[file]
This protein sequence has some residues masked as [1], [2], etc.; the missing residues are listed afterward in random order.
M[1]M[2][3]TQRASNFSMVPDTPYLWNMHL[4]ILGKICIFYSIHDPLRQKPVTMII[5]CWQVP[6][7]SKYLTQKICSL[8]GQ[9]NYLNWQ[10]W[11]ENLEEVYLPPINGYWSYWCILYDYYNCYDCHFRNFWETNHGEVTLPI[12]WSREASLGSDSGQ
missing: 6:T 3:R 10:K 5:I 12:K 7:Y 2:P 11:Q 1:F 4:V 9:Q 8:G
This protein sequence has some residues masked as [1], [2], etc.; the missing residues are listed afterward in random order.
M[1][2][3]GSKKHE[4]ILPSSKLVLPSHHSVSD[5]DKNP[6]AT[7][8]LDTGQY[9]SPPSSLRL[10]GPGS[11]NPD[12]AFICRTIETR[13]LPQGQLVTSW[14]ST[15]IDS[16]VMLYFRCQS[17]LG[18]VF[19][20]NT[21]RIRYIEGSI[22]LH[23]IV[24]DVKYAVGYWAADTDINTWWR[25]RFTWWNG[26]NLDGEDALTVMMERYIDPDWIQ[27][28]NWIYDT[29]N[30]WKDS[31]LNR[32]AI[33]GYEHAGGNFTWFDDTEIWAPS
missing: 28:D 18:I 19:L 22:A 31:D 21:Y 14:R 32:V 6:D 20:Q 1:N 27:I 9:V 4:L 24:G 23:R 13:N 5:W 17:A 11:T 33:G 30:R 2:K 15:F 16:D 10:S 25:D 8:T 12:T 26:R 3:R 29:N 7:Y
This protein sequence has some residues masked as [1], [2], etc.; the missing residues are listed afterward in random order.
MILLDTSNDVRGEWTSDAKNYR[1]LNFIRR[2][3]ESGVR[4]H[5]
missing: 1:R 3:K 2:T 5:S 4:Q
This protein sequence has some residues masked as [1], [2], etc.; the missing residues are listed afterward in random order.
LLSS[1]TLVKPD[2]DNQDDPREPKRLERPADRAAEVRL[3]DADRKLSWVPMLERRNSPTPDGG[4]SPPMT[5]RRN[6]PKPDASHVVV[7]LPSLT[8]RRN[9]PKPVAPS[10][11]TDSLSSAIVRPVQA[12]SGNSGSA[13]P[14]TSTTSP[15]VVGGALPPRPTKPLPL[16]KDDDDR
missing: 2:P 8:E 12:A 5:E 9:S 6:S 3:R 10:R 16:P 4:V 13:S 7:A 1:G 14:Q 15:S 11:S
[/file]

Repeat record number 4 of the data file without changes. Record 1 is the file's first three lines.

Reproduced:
This protein sequence has some residues masked as [1], [2], etc.; the missing residues are listed afterward in random order.
LLSS[1]TLVKPD[2]DNQDDPREPKRLERPADRAAEVRL[3]DADRKLSWVPMLERRNSPTPDGG[4]SPPMT[5]RRN[6]PKPDASHVVV[7]LPSLT[8]RRN[9]PKPVAPS[10][11]TDSLSSAIVRPVQA[12]SGNSGSA[13]P[14]TSTTSP[15]VVGGALPPRPTKPLPL[16]KDDDDR
missing: 2:P 8:E 12:A 5:E 9:S 6:S 3:R 10:R 16:P 4:V 13:S 7:A 1:G 14:Q 15:S 11:S